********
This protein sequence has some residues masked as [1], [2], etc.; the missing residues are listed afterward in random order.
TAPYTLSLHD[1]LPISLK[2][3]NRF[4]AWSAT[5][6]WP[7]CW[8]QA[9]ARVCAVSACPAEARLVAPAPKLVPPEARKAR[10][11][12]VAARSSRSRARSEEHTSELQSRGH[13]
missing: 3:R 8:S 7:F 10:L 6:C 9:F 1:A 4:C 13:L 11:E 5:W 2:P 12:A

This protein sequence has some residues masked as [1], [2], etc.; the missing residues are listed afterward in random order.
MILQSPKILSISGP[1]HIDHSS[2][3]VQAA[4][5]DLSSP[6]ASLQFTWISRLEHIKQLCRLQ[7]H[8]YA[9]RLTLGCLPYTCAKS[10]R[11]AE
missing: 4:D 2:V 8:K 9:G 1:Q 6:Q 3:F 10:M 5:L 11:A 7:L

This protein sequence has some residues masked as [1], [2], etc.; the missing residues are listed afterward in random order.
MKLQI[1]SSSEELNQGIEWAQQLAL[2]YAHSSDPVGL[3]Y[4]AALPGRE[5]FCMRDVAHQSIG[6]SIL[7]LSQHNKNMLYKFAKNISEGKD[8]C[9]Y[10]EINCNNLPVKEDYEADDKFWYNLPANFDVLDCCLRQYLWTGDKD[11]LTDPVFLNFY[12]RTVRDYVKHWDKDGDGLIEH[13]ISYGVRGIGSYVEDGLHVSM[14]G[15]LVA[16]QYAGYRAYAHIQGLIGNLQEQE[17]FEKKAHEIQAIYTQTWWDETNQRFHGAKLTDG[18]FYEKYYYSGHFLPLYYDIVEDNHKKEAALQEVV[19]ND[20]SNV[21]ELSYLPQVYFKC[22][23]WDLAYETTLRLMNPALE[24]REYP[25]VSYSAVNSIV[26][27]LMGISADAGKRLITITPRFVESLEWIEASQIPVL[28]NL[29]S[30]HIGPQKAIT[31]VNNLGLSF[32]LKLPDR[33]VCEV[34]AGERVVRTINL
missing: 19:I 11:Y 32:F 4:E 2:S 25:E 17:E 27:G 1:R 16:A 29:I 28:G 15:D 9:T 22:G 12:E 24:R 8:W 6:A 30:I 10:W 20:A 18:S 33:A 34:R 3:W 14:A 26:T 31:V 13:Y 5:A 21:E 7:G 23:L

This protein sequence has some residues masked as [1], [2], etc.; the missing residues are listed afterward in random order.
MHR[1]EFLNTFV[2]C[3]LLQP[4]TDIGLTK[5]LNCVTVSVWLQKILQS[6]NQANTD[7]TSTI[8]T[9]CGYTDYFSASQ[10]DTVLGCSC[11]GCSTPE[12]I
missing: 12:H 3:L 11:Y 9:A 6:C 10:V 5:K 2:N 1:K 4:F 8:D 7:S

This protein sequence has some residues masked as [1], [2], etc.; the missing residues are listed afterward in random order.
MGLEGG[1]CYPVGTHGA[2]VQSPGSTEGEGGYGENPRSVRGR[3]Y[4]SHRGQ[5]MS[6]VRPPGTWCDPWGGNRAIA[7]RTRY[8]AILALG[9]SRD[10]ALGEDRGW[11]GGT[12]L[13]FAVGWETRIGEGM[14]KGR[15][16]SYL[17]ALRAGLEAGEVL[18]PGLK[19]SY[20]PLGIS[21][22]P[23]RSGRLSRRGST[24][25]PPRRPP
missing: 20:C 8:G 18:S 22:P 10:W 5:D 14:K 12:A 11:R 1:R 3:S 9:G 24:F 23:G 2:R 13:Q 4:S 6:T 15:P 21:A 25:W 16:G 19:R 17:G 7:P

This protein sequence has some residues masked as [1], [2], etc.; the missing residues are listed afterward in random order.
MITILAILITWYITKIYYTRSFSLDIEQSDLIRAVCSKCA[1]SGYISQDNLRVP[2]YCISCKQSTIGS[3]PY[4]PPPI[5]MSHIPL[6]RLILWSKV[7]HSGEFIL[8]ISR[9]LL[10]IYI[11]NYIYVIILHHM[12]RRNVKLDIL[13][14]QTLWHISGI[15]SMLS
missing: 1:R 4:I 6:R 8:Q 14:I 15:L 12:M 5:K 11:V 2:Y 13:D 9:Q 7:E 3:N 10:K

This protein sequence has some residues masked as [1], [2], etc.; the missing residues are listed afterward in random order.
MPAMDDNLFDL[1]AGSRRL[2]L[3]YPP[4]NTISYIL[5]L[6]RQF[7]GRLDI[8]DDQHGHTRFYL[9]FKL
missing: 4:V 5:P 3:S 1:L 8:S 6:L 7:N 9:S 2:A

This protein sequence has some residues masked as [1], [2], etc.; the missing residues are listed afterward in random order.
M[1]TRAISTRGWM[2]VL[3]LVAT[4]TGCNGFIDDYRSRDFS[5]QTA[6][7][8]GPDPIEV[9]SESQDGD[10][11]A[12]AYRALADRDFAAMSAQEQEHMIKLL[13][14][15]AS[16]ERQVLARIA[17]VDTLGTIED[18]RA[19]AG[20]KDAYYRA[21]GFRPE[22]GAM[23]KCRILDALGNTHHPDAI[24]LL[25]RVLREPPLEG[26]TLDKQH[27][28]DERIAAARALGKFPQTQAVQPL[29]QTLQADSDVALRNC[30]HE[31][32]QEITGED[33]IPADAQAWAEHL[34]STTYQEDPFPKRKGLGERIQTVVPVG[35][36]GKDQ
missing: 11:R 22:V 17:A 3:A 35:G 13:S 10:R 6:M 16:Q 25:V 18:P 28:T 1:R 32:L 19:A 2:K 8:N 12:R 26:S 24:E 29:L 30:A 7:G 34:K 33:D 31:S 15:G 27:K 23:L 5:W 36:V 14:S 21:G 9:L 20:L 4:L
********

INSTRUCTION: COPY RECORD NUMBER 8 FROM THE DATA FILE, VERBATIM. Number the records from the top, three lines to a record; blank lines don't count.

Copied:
This protein sequence has some residues masked as [1], [2], etc.; the missing residues are listed afterward in random order.
M[1]TRAISTRGWM[2]VL[3]LVAT[4]TGCNGFIDDYRSRDFS[5]QTA[6][7][8]GPDPIEV[9]SESQDGD[10][11]A[12]AYRALADRDFAAMSAQEQEHMIKLL[13][14][15]AS[16]ERQVLARIA[17]VDTLGTIED[18]RA[19]AG[20]KDAYYRA[21]GFRPE[22]GAM[23]KCRILDALGNTHHPDAI[24]LL[25]RVLREPPLEG[26]TLDKQH[27][28]DERIAAARALGKFPQTQAVQPL[29]QTLQADSDVALRNC[30]HE[31][32]QEITGED[33]IPADAQAWAEHL[34]STTYQEDPFPKRKGLGERIQTVVPVG[35][36]GKDQ
missing: 11:R 22:V 17:A 3:A 35:G 13:S 10:R 6:M 16:Q 25:V 18:P 28:T 1:R 32:L 19:A 2:K 8:N 12:R 26:S 24:E 29:L 30:A 7:G 34:K 33:D 31:S 15:G 27:K 23:L 5:W 36:V 14:S 21:G 9:L 20:L 4:L